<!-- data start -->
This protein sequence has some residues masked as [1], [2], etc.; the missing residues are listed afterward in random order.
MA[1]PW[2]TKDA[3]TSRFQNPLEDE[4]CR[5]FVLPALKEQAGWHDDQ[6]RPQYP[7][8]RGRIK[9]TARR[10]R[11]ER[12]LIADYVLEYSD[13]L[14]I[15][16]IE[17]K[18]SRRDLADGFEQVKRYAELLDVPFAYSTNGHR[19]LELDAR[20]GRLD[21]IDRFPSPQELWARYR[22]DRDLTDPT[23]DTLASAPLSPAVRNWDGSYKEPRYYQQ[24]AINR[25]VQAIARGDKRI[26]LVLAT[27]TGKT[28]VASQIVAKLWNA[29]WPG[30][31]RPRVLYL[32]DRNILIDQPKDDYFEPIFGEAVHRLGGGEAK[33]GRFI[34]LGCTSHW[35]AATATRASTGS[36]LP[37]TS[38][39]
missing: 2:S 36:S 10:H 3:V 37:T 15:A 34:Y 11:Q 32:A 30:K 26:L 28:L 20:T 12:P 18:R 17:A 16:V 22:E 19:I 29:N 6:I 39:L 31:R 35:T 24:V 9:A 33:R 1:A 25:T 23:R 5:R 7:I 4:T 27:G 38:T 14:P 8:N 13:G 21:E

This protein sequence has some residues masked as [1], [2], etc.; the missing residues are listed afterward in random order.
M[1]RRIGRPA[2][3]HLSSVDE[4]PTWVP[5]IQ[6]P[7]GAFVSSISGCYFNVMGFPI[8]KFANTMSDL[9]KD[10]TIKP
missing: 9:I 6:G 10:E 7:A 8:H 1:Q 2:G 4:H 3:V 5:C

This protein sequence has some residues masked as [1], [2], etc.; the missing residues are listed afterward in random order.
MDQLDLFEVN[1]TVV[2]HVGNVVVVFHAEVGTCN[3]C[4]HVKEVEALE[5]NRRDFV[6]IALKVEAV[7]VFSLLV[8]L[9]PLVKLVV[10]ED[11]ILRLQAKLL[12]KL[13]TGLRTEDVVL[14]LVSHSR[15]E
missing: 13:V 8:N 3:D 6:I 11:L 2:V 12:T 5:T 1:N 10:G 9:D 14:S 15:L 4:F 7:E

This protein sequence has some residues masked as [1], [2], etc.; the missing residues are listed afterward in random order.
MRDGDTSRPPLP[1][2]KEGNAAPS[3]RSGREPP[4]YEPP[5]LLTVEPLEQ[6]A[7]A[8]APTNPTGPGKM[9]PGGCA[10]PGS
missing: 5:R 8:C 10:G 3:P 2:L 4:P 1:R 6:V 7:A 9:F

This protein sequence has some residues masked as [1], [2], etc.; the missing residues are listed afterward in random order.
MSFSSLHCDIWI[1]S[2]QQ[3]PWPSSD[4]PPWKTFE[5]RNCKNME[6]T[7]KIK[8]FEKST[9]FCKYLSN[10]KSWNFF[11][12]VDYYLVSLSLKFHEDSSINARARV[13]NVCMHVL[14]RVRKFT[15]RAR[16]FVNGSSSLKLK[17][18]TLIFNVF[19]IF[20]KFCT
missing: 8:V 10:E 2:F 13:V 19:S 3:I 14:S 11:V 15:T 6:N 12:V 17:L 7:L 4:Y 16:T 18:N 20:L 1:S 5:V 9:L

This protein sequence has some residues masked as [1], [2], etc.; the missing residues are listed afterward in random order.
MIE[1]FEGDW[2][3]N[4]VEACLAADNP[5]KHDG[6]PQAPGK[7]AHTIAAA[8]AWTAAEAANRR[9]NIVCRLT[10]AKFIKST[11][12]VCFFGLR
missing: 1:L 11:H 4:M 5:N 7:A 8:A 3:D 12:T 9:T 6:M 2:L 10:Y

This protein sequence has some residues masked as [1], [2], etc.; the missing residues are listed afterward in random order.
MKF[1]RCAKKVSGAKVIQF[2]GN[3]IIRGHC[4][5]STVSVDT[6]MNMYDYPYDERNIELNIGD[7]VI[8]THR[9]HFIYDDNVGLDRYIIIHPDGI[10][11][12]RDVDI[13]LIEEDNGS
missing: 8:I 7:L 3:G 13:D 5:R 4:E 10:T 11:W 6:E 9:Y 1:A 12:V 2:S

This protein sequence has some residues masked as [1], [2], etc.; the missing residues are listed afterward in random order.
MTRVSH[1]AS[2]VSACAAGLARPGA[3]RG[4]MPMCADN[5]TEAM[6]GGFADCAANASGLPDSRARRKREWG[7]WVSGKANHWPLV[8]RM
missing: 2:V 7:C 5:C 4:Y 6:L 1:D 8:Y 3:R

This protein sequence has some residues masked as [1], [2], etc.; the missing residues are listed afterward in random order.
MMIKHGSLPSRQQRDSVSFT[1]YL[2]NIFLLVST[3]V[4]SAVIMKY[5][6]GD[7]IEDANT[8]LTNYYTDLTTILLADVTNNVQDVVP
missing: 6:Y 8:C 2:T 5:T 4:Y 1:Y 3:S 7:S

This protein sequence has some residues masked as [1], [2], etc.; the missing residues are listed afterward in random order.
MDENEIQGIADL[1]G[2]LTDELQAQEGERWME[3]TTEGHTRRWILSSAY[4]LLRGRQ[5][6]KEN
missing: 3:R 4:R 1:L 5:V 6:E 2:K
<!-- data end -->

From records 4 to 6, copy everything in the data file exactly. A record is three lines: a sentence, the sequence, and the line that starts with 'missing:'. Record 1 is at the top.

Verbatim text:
This protein sequence has some residues masked as [1], [2], etc.; the missing residues are listed afterward in random order.
MRDGDTSRPPLP[1][2]KEGNAAPS[3]RSGREPP[4]YEPP[5]LLTVEPLEQ[6]A[7]A[8]APTNPTGPGKM[9]PGGCA[10]PGS
missing: 5:R 8:C 10:G 3:P 2:L 4:P 1:R 6:V 7:A 9:F

This protein sequence has some residues masked as [1], [2], etc.; the missing residues are listed afterward in random order.
MSFSSLHCDIWI[1]S[2]QQ[3]PWPSSD[4]PPWKTFE[5]RNCKNME[6]T[7]KIK[8]FEKST[9]FCKYLSN[10]KSWNFF[11][12]VDYYLVSLSLKFHEDSSINARARV[13]NVCMHVL[14]RVRKFT[15]RAR[16]FVNGSSSLKLK[17][18]TLIFNVF[19]IF[20]KFCT
missing: 8:V 10:E 2:F 13:V 19:S 3:I 14:S 11:V 15:T 6:N 12:V 17:L 7:L 4:Y 16:T 18:N 20:L 1:S 5:V 9:L

This protein sequence has some residues masked as [1], [2], etc.; the missing residues are listed afterward in random order.
MIE[1]FEGDW[2][3]N[4]VEACLAADNP[5]KHDG[6]PQAPGK[7]AHTIAAA[8]AWTAAEAANRR[9]NIVCRLT[10]AKFIKST[11][12]VCFFGLR
missing: 1:L 11:H 4:M 5:N 7:A 8:A 3:D 12:T 9:T 6:M 2:L 10:Y